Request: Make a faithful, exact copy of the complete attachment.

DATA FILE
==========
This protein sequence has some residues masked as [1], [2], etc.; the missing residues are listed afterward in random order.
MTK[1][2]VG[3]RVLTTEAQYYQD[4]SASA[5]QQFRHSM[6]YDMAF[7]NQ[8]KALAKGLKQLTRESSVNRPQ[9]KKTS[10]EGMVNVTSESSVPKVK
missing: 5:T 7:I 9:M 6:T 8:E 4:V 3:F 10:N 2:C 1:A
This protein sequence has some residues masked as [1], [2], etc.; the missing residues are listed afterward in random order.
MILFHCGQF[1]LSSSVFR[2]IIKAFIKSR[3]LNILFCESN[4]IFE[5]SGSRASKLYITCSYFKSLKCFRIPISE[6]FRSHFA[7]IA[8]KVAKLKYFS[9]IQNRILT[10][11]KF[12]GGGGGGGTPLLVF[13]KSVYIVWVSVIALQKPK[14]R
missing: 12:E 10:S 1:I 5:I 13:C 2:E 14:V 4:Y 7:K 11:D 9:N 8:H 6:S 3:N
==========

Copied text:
This protein sequence has some residues masked as [1], [2], etc.; the missing residues are listed afterward in random order.
MTK[1][2]VG[3]RVLTTEAQYYQD[4]SASA[5]QQFRHSM[6]YDMAF[7]NQ[8]KALAKGLKQLTRESSVNRPQ[9]KKTS[10]EGMVNVTSESSVPKVK
missing: 5:T 7:I 9:M 6:T 8:E 4:V 3:F 10:N 2:C 1:A
This protein sequence has some residues masked as [1], [2], etc.; the missing residues are listed afterward in random order.
MILFHCGQF[1]LSSSVFR[2]IIKAFIKSR[3]LNILFCESN[4]IFE[5]SGSRASKLYITCSYFKSLKCFRIPISE[6]FRSHFA[7]IA[8]KVAKLKYFS[9]IQNRILT[10][11]KF[12]GGGGGGGTPLLVF[13]KSVYIVWVSVIALQKPK[14]R
missing: 12:E 10:S 1:I 5:I 13:C 2:E 14:V 4:Y 7:K 11:D 9:N 8:H 6:S 3:N